We’re arrested, in strangely stimulating ways, by graphic productions thrilled to be advanced while now appearing quaint. Our 1939 depiction of a propeller-driven giant over Machine-Age New York may be now long-surpassed in its hardware; but let’s see if its sense of epochal excitement could be more than pathetic obsolescence. The soaring perspective and twilight configuration and color allude to something mysterious we would be well to approach with care.
Another 1930’s sunset bent upon amazement, and here the landlocked vehicle takes on the aura of a space craft! The work’s sense of streamline barely rooted in the Machine Age broaches the question of remoteness and melancholy about that mystery having become a beacon.

This cover by the always-reflective, A.M.Cassandre, re-positions lunch-bucket grittiness, leaving it inhabiting a distant planet in a distant galaxy. Resources of composition, color and shading inject the viewer with a sudden taste for daring and adventure! Classic painterly forces perform here a subtle sabotage of all that the classical movement stands for.
It is necessary to touch upon an instance of delighting in the modern even farther back—in the Belle Epoque, in fact—to more fully assimilate the pitch to sky’s-the-limit glimmering from, in one sense, very archaic experiences. Here the artist points out the elemental feature of fire in the product of a gas lamp, emphasizing thereby not the machinery of the moment but the alliance with a thrust inexpressible power.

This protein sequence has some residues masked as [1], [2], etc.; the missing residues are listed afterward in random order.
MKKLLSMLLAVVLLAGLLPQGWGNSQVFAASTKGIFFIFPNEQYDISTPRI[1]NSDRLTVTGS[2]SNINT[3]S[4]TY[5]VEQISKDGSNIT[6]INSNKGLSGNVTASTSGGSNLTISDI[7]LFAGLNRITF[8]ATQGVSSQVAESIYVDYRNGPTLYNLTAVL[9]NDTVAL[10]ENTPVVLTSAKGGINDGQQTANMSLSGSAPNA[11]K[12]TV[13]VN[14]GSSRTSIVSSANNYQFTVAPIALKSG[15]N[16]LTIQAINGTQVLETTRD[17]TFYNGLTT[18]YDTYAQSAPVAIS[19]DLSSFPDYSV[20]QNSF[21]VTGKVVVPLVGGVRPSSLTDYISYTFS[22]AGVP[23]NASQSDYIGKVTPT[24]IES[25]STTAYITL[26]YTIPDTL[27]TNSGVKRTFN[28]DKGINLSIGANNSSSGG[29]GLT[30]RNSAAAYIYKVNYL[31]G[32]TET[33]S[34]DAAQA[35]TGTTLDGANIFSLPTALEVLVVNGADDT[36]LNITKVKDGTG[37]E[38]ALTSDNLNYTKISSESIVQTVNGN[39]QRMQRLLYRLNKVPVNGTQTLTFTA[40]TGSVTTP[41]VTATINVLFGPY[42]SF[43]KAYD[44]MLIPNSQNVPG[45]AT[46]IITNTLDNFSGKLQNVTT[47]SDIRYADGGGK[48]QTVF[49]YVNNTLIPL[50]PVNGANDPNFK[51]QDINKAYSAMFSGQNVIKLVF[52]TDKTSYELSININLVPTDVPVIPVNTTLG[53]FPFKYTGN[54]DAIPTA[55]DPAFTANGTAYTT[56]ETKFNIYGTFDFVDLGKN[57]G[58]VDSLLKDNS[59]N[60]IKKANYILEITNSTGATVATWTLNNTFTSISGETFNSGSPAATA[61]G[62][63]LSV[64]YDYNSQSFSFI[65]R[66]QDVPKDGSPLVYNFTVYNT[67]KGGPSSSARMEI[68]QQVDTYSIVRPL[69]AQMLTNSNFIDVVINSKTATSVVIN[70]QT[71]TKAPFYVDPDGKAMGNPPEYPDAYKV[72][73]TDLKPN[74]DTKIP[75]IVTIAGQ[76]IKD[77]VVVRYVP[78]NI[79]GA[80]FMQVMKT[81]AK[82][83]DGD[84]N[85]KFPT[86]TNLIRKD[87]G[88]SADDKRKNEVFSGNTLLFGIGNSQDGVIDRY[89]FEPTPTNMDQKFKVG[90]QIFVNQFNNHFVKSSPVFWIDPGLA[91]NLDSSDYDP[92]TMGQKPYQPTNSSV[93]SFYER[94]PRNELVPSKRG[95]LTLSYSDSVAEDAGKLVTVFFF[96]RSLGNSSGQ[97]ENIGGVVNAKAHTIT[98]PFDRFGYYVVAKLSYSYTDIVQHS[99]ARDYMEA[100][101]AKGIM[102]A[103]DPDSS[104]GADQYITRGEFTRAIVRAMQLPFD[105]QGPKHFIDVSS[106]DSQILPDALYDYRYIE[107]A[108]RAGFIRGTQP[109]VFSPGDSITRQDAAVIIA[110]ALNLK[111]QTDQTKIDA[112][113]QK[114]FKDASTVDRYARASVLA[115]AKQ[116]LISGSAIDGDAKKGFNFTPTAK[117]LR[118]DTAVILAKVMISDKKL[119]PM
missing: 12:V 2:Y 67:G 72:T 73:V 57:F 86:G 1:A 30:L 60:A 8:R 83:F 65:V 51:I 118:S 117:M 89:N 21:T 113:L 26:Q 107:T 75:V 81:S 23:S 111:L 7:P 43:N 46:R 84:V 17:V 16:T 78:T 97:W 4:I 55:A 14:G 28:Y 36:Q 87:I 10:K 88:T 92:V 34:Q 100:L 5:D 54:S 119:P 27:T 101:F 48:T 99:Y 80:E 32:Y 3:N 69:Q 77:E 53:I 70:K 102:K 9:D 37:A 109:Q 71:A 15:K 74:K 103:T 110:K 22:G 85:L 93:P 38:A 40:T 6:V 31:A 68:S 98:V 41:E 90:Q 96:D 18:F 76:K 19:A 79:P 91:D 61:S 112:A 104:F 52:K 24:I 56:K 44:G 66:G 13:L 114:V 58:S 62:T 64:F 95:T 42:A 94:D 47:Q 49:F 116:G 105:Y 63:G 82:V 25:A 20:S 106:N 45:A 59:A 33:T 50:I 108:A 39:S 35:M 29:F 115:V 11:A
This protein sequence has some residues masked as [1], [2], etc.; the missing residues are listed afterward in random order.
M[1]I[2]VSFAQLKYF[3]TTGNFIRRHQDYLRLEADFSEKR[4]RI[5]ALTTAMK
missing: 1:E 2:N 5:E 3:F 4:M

Quaint, yes. But, in some ways up-to-the-minute. Girls bargaining for both old and new excitements.
Fashion priorities are not arbitrary. They speak to intimations of integrity and power that those with enough leisure can see themselves aspiring to. And, as this design sharply indicates, that aspiration has much to do with solitude.

This three-quarters-of-a-century-old poster celebrating a design expo fashions Paris as a city of the future, an aerie communing with astronomical spaces. The little planes may be pokey; but they’re fueled by boundless aspirations.
                        A less than completely modern phone; but utterly enchanting!

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This entry was posted in Art Deco Posters&Graphics, Illustration Art, Illustrators, Poster&Graphic Art, Poster&Graphic Artists, Surrealist Posters&Graphics and tagged , , , . Bookmark the permalink.

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